As people age, they are much less likely to fall victim to a single isolated disease. Instead, competing causes of death more directly associated with biological aging cluster within individuals as they approach later ages. These conditions elevate mortality risk, as well as create the frailty and disability profile that can accompany old age. Th USC Roybal Center for Health Policy Simulation models these complex dynamics and predicts how social policy and social forces will affect the welfare of current and future generations of th elderly. Our thematic emphasis is on 'Novel methods for analyzing programs affecting older populations.'The goals are to: 1. Research the determinants of health and health spending among older populations;2. Develop models to understand the consequences of social policy, social forces, and biomedicine for health, health spending, and health care delivery;and 3. Translate these findings for policy makers who influence aging policy. For the current renewal, we will continue our translational efforts to elevate aging policy discussions in two areas of emphasis: Theme 1: Policies to Mitigate the Social Consequences of Health Disparities;and Theme 2: International Lessons for U.S. Aging Policy. Our preliminary work suggests that focusing research in these areas has the potential for improving the health and well-being of older people, and that these are areas for which both researchers and policy-makers should devote more attention. Dissemination to Federal agencies in the United States, international government, and online continues to be a strength of our Center, and a focus of our renewal efforts. To reach these goals, our two proposed cores will continue our best practices to ensure that novel findings and tools are disseminated to decision makers in industry, clinical settings, and the government, and that the research programs are developed in directions which ensure independent funding. The Management and Administrative Core will provide visionary leadership and effective management, while the Pilot Core will select projects leveraging the Center's existing research and the broad range of research being conducted among a large network of collaborators. We will also continue to make our models and programming core available to researchers from around the world.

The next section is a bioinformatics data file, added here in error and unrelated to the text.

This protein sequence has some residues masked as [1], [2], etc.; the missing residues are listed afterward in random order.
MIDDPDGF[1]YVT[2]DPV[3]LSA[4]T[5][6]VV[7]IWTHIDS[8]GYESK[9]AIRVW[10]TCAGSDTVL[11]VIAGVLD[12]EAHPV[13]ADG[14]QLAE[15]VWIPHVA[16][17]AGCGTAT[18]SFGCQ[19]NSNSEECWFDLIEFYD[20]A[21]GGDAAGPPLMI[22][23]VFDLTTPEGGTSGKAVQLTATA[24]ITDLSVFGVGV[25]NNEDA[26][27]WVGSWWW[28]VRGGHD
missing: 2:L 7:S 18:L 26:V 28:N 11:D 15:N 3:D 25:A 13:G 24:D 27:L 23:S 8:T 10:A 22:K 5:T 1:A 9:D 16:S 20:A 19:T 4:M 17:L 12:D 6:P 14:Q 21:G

Chronic illness imposes a substantial burden on the elderly, which will be further exacerbated in younger cohorts. Not only will the number of elderly 65 years of age or older double in the next 25 years, the constellation of disease and disability could be much greater. Existing preventive practices and services could alleviate some of this burden by eliminating or forestalling expensive diseases, but improvements in health allow the elderly to live longer and accrue more expenses and ultimately incur more health care costs.
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